Power capping : what works, what does not

Petoumenos, Pavlos and Mukhanov, Lev and Wang, Zheng and Leather, Hugh and Nikolopoulos, Dimitrios (2015) Power capping : what works, what does not. In: Parallel and Distributed Systems (ICPADS), 2015 IEEE 21st International Conference on :. IEEE, pp. 525-534. ISBN 9780769557854

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Peak power consumption is the first order design constraint of data centers. Though peak power consumption is rarely, if ever, observed, the entire data center facility must prepare for it, leading to inefficient usage of its resources. The most prominent way for addressing this issue is to limit the power consumption of the data center IT facility far below its theoretical peak value. Many approaches have been proposed to achieve that, based on the same small set of enforcement mechanisms, but there has been no corresponding work on systematically examining the advantages and disadvantages of each such mechanism. In the absence of such a study, it is unclear what is the optimal mechanism for a given computing environment, which can lead to unnecessarily poor performance if an inappropriate scheme is used. This paper fills this gap by comparing for the first time five widely used power capping mechanisms under the same hardware/software setting. We also explore possible alternative power capping mechanisms beyond what has been previously proposed and evaluate them under the same setup. We systematically analyze the strengths and weaknesses of each mechanism, in terms of energy efficiency, overhead, and predictable behavior. We show how these mechanisms can be combined in order to implement an optimal power capping mechanism which reduces the slowdown compared to the most widely used mechanism by up to 88%. Our results provide interesting insights regarding the different trade-offs of power capping techniques, which will be useful for designing and implementing highly efficient power capping in the future.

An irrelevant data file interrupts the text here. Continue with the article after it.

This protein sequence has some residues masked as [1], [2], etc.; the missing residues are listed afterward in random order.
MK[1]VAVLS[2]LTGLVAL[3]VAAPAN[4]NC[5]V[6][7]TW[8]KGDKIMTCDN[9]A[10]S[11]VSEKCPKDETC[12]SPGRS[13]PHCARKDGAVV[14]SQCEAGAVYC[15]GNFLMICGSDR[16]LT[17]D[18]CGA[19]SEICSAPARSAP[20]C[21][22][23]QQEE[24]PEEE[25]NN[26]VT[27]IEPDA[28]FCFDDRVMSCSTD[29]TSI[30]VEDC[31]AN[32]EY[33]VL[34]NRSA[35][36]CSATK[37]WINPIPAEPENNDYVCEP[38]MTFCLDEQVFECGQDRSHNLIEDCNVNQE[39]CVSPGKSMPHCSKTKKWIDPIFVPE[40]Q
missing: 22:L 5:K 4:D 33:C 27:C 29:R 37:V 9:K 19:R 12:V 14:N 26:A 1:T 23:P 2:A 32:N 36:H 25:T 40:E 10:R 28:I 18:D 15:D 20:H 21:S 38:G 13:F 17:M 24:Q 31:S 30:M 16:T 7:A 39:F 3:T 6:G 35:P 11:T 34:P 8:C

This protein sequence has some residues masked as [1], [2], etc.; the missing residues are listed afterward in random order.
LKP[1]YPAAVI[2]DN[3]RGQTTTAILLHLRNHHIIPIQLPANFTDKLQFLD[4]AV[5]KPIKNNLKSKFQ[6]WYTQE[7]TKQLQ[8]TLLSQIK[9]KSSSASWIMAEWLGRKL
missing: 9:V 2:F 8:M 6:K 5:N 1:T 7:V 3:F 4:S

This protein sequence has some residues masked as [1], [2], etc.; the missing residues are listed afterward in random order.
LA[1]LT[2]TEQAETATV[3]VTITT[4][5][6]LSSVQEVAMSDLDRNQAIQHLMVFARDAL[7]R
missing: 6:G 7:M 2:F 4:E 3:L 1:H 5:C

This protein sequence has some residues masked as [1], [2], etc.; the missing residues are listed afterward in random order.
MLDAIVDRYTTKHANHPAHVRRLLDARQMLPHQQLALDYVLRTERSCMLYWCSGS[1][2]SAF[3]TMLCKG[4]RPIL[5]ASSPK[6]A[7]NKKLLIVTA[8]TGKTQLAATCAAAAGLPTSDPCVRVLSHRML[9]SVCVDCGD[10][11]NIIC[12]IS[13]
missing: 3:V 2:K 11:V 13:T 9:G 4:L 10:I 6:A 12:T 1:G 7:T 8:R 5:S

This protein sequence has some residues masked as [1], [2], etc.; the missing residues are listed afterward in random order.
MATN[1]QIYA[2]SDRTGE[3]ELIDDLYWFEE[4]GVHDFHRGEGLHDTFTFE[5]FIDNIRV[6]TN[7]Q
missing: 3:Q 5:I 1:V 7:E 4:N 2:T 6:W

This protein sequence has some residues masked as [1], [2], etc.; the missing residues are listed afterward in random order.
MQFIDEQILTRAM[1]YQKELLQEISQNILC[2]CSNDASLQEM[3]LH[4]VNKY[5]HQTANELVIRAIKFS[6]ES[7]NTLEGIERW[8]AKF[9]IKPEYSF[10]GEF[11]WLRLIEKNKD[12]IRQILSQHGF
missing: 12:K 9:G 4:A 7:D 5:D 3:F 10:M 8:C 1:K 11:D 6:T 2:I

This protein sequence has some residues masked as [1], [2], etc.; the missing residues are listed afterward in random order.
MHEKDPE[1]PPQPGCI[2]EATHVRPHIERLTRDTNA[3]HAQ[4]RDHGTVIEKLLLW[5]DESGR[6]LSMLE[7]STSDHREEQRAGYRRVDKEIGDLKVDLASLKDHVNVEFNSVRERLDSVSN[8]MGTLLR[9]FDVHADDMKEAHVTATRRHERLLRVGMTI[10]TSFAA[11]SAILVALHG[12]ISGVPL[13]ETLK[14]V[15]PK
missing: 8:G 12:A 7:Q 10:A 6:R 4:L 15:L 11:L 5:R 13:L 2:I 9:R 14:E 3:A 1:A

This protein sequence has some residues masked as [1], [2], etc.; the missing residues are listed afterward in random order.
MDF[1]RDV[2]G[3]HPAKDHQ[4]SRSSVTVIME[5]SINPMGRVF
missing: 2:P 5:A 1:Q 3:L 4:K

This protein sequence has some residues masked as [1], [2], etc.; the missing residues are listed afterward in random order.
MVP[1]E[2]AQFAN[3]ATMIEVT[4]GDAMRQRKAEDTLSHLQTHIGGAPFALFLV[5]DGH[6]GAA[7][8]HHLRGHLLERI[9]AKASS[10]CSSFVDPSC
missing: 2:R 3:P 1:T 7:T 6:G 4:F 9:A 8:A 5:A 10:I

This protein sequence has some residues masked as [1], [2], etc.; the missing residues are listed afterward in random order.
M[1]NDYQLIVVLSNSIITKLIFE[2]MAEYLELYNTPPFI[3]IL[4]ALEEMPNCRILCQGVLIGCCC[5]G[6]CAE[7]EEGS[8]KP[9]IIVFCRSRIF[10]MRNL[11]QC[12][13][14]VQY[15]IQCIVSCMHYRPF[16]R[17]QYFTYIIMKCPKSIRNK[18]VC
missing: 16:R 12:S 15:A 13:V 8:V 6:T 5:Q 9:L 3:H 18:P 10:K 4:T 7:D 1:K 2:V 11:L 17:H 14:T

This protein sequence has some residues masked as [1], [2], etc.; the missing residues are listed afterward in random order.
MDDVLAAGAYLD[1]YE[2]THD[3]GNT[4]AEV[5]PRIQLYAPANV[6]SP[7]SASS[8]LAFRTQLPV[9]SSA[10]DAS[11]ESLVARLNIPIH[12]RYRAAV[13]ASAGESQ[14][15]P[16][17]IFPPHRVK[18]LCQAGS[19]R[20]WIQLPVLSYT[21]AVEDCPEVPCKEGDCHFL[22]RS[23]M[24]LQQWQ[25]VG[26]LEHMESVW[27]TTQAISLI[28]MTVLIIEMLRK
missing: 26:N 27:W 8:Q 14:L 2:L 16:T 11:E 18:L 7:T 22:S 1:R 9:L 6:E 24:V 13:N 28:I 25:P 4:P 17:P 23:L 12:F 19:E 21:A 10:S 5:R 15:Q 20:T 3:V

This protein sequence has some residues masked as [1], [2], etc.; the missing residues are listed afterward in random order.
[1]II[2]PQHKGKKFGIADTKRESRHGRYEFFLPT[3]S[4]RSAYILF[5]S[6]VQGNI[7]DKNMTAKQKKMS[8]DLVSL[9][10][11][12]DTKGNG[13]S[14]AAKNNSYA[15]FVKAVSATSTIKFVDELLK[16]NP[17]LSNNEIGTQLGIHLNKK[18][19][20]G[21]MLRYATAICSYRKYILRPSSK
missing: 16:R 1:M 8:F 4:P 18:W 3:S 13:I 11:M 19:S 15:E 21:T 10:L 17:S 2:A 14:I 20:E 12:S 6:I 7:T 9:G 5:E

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26 Oct 2015 16:34
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31 Dec 2023 01:33